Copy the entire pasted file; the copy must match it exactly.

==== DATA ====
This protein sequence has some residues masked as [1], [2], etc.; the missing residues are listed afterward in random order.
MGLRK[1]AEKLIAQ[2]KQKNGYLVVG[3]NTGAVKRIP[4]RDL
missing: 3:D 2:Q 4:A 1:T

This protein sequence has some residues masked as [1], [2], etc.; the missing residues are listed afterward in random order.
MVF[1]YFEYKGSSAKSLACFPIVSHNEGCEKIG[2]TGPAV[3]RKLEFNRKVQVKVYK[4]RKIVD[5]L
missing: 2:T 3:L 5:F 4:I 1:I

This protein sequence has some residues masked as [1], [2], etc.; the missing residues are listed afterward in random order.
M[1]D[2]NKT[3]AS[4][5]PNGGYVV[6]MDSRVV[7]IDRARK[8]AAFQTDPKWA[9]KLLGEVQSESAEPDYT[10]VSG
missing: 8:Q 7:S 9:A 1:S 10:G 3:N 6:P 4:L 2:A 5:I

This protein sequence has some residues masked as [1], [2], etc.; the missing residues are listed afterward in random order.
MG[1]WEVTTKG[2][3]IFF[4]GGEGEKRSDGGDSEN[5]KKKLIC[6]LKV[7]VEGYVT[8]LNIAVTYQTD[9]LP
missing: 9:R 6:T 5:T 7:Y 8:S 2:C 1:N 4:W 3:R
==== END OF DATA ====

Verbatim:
This protein sequence has some residues masked as [1], [2], etc.; the missing residues are listed afterward in random order.
MGLRK[1]AEKLIAQ[2]KQKNGYLVVG[3]NTGAVKRIP[4]RDL
missing: 3:D 2:Q 4:A 1:T

This protein sequence has some residues masked as [1], [2], etc.; the missing residues are listed afterward in random order.
MVF[1]YFEYKGSSAKSLACFPIVSHNEGCEKIG[2]TGPAV[3]RKLEFNRKVQVKVYK[4]RKIVD[5]L
missing: 2:T 3:L 5:F 4:I 1:I

This protein sequence has some residues masked as [1], [2], etc.; the missing residues are listed afterward in random order.
M[1]D[2]NKT[3]AS[4][5]PNGGYVV[6]MDSRVV[7]IDRARK[8]AAFQTDPKWA[9]KLLGEVQSESAEPDYT[10]VSG
missing: 8:Q 7:S 9:A 1:S 10:G 3:N 6:P 4:L 2:A 5:I

This protein sequence has some residues masked as [1], [2], etc.; the missing residues are listed afterward in random order.
MG[1]WEVTTKG[2][3]IFF[4]GGEGEKRSDGGDSEN[5]KKKLIC[6]LKV[7]VEGYVT[8]LNIAVTYQTD[9]LP
missing: 9:R 6:T 5:T 7:Y 8:S 2:C 1:N 4:W 3:R